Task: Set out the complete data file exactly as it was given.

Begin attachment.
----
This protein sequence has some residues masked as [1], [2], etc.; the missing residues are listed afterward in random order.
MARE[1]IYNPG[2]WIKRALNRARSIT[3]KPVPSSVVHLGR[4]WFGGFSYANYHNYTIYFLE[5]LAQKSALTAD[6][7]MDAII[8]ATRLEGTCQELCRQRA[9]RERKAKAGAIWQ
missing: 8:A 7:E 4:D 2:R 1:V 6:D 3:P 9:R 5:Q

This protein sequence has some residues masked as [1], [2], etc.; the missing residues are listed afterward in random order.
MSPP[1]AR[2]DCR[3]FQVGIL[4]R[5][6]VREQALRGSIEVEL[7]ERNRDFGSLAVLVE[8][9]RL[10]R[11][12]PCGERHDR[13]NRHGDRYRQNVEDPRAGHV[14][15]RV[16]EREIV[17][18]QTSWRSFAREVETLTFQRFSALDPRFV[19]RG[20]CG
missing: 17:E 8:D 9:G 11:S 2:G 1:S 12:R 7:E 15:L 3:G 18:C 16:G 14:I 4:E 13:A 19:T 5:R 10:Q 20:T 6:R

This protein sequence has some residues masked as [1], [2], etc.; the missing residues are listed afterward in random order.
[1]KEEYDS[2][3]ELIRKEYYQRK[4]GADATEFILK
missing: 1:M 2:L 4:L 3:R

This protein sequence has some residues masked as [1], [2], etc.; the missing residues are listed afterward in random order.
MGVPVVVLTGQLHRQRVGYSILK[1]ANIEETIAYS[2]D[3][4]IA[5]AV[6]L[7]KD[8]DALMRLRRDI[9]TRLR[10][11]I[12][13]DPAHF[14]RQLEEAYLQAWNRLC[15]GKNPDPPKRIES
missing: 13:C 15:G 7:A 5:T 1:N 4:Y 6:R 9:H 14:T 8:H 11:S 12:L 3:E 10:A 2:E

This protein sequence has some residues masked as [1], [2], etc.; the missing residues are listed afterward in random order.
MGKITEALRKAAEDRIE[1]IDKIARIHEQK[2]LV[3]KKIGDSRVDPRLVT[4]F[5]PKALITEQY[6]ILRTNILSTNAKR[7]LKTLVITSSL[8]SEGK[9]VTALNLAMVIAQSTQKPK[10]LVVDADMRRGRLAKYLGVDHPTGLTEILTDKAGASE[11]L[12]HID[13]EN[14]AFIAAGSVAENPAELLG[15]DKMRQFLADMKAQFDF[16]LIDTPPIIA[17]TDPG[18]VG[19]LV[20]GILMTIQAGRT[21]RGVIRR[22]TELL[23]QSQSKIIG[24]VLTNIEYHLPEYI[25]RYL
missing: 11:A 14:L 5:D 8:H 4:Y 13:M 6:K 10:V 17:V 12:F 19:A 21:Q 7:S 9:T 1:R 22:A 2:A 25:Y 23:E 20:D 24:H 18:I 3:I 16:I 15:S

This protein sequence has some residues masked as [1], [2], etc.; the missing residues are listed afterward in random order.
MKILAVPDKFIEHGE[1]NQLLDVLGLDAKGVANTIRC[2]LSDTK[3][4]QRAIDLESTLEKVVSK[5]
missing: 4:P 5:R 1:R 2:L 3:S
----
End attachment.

This protein sequence has some residues masked as [1], [2], etc.; the missing residues are listed afterward in random order.
MARE[1]IYNPG[2]WIKRALNRARSIT[3]KPVPSSVVHLGR[4]WFGGFSYANYHNYTIYFLE[5]LAQKSALTAD[6][7]MDAII[8]ATRLEGTCQELCRQRA[9]RERKAKAGAIWQ
missing: 8:A 7:E 4:D 2:R 1:V 6:D 3:P 9:R 5:Q

This protein sequence has some residues masked as [1], [2], etc.; the missing residues are listed afterward in random order.
MSPP[1]AR[2]DCR[3]FQVGIL[4]R[5][6]VREQALRGSIEVEL[7]ERNRDFGSLAVLVE[8][9]RL[10]R[11][12]PCGERHDR[13]NRHGDRYRQNVEDPRAGHV[14][15]RV[16]EREIV[17][18]QTSWRSFAREVETLTFQRFSALDPRFV[19]RG[20]CG
missing: 17:E 8:D 9:G 11:S 2:G 1:S 12:R 7:E 15:L 3:G 18:C 16:G 14:I 4:E 13:A 19:T 5:R 10:Q 20:T 6:R

This protein sequence has some residues masked as [1], [2], etc.; the missing residues are listed afterward in random order.
[1]KEEYDS[2][3]ELIRKEYYQRK[4]GADATEFILK
missing: 1:M 2:L 4:L 3:R

This protein sequence has some residues masked as [1], [2], etc.; the missing residues are listed afterward in random order.
MGVPVVVLTGQLHRQRVGYSILK[1]ANIEETIAYS[2]D[3][4]IA[5]AV[6]L[7]KD[8]DALMRLRRDI[9]TRLR[10][11]I[12][13]DPAHF[14]RQLEEAYLQAWNRLC[15]GKNPDPPKRIES
missing: 13:C 15:G 7:A 5:T 1:N 4:Y 6:R 9:H 14:T 8:H 11:S 12:L 3:E 10:A 2:E

This protein sequence has some residues masked as [1], [2], etc.; the missing residues are listed afterward in random order.
MGKITEALRKAAEDRIE[1]IDKIARIHEQK[2]LV[3]KKIGDSRVDPRLVT[4]F[5]PKALITEQY[6]ILRTNILSTNAKR[7]LKTLVITSSL[8]SEGK[9]VTALNLAMVIAQSTQKPK[10]LVVDADMRRGRLAKYLGVDHPTGLTEILTDKAGASE[11]L[12]HID[13]EN[14]AFIAAGSVAENPAELLG[15]DKMRQFLADMKAQFDF[16]LIDTPPIIA[17]TDPG[18]VG[19]LV[20]GILMTIQAGRT[21]RGVIRR[22]TELL[23]QSQSKIIG[24]VLTNIEYHLPEYI[25]RYL
missing: 11:A 14:L 5:D 8:H 4:Y 13:M 6:K 10:V 17:V 12:F 19:A 21:Q 7:S 9:T 1:R 22:A 2:A 25:Y 23:E 20:D 24:H 18:I 3:I 16:I 15:S

This protein sequence has some residues masked as [1], [2], etc.; the missing residues are listed afterward in random order.
MKILAVPDKFIEHGE[1]NQLLDVLGLDAKGVANTIRC[2]LSDTK[3][4]QRAIDLESTLEKVVSK[5]
missing: 4:P 5:R 1:R 2:L 3:S